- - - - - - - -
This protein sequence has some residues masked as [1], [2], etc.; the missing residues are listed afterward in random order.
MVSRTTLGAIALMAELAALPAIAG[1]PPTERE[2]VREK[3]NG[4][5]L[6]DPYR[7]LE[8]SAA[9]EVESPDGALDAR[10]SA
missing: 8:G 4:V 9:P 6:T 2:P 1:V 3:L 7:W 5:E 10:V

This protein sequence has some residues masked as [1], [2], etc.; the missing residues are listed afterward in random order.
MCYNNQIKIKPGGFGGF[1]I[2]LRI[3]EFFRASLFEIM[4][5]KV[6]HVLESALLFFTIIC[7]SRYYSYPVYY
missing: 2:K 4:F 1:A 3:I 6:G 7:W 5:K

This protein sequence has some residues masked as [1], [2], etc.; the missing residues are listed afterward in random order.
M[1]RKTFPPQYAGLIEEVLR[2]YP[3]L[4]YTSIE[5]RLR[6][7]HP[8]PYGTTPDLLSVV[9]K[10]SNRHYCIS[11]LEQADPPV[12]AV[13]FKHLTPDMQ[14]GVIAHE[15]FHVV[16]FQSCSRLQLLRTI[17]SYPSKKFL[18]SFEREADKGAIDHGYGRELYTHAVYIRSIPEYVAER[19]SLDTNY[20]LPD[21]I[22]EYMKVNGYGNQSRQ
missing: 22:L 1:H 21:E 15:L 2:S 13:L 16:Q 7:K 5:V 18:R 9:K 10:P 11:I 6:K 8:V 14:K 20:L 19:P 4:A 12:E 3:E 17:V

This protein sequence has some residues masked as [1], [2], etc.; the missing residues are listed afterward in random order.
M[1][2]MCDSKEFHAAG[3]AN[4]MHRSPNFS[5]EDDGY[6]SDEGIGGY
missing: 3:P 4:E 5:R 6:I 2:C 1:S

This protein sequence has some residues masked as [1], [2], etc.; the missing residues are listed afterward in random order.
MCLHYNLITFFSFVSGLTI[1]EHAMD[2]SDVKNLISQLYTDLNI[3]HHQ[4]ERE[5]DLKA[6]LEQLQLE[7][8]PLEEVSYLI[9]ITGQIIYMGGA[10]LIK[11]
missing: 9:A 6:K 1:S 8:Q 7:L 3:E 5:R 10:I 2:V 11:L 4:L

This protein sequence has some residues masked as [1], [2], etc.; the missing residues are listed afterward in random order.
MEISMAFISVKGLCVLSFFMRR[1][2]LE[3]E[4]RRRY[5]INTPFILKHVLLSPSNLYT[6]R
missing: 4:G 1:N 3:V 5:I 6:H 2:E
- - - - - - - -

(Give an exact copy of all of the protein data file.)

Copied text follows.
This protein sequence has some residues masked as [1], [2], etc.; the missing residues are listed afterward in random order.
MVSRTTLGAIALMAELAALPAIAG[1]PPTERE[2]VREK[3]NG[4][5]L[6]DPYR[7]LE[8]SAA[9]EVESPDGALDAR[10]SA
missing: 8:G 4:V 9:P 6:T 2:P 1:V 3:L 7:W 5:E 10:V

This protein sequence has some residues masked as [1], [2], etc.; the missing residues are listed afterward in random order.
MCYNNQIKIKPGGFGGF[1]I[2]LRI[3]EFFRASLFEIM[4][5]KV[6]HVLESALLFFTIIC[7]SRYYSYPVYY
missing: 2:K 4:F 1:A 3:I 6:G 7:W 5:K

This protein sequence has some residues masked as [1], [2], etc.; the missing residues are listed afterward in random order.
M[1]RKTFPPQYAGLIEEVLR[2]YP[3]L[4]YTSIE[5]RLR[6][7]HP[8]PYGTTPDLLSVV[9]K[10]SNRHYCIS[11]LEQADPPV[12]AV[13]FKHLTPDMQ[14]GVIAHE[15]FHVV[16]FQSCSRLQLLRTI[17]SYPSKKFL[18]SFEREADKGAIDHGYGRELYTHAVYIRSIPEYVAER[19]SLDTNY[20]LPD[21]I[22]EYMKVNGYGNQSRQ
missing: 22:L 1:H 21:E 15:L 2:S 13:L 16:Q 7:K 5:V 18:R 9:K 10:P 11:I 6:K 8:V 14:K 20:L 19:P 4:A 12:E 3:E 17:V

This protein sequence has some residues masked as [1], [2], etc.; the missing residues are listed afterward in random order.
M[1][2]MCDSKEFHAAG[3]AN[4]MHRSPNFS[5]EDDGY[6]SDEGIGGY
missing: 3:P 4:E 5:R 6:I 2:C 1:S

This protein sequence has some residues masked as [1], [2], etc.; the missing residues are listed afterward in random order.
MCLHYNLITFFSFVSGLTI[1]EHAMD[2]SDVKNLISQLYTDLNI[3]HHQ[4]ERE[5]DLKA[6]LEQLQLE[7][8]PLEEVSYLI[9]ITGQIIYMGGA[10]LIK[11]
missing: 9:A 6:K 1:S 8:Q 7:L 3:E 5:R 10:I 2:V 11:L 4:L

This protein sequence has some residues masked as [1], [2], etc.; the missing residues are listed afterward in random order.
MEISMAFISVKGLCVLSFFMRR[1][2]LE[3]E[4]RRRY[5]INTPFILKHVLLSPSNLYT[6]R
missing: 4:G 1:N 3:V 5:I 6:H 2:E